WASHINGTON -- The Republican and Democratic versions of lobbyist reform trotted out last week had very different styles. The austere Republican presentation professed desire for bipartisanship. The gaudy Democratic show equated the GOP with original sin. But each fell short of what is called for by the reformer most widely respected by the public, Sen. John McCain.
"I'm very disappointed," McCain told me, "to see the Democrats trying to turn this issue into attacking Republicans." But he was no less upset with open avowal by House Speaker Dennis Hastert and the House Republican establishment of earmarking funds that McCain considers the seedbed of lobbyist corruption. The Democrats, in their anti-Republican light show, ignored earmarks.
A reform of a system that has grown ever more rotten must have two salient characteristics in McCain's view. It must be bipartisan, and it must eviscerate, if not eliminate, earmarks. McCain exerts extraordinary influence for a politician without a formal leadership role or a government office, but the magnitude of his task is awesome. He must convince Democrats to cooperate with Republicans when they now see an opportunity to crush the GOP, and he must wean his own party from its addiction to government pork.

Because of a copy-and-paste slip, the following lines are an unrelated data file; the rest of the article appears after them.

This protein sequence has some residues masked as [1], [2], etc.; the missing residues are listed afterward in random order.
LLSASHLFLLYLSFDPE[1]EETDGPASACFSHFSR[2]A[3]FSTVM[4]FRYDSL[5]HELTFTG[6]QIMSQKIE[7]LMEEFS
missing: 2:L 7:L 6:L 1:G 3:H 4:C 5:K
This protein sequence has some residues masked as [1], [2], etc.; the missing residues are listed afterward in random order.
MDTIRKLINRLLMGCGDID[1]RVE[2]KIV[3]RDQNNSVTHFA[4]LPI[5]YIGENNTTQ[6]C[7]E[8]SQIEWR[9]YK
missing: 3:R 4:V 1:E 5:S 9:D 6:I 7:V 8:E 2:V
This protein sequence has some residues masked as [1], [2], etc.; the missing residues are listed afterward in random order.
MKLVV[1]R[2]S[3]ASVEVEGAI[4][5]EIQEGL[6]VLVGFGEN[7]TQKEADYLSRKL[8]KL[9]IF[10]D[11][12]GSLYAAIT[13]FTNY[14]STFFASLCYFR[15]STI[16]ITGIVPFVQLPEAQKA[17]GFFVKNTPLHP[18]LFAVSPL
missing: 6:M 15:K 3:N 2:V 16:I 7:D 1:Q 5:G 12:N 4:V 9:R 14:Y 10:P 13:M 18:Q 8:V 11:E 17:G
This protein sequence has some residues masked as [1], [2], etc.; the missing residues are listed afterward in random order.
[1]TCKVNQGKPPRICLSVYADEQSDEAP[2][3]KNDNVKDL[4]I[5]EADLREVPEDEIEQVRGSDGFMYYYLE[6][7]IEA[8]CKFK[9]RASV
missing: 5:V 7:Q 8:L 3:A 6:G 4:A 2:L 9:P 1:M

Rep. David Dreier, a member of the Republican leadership as chairman of the House Rules Committee, discovered the difficulty of McCain's first task two weeks ago when Hastert assigned him to come up with a lobbying reform package. Initially, he approached the ranking Democrat on Rules, Rep. Louise Slaughter, who, like many House Democrats, has grown acerbic as the party enters its 12th year in the minority. She responded to Dreier's appeal for bipartisanship with cold shoulder and hot tongue.
Dreier next went to House Minority Whip Steny Hoyer, who is viewed by Republicans as the ablest Democrat in the House but one with whom they can do business. Dreier first got the impression Hoyer might cooperate on lobbyist reform. But when that word leaked out, Dreier found Hoyer totally uninterested. "This is not a problem of rules," Hoyer told me he informed Dreier. "It's a problem of conduct, Republican conduct." If so, I suggested, the only solution is a return to Democratic control of Congress, and Hoyer said I got that right.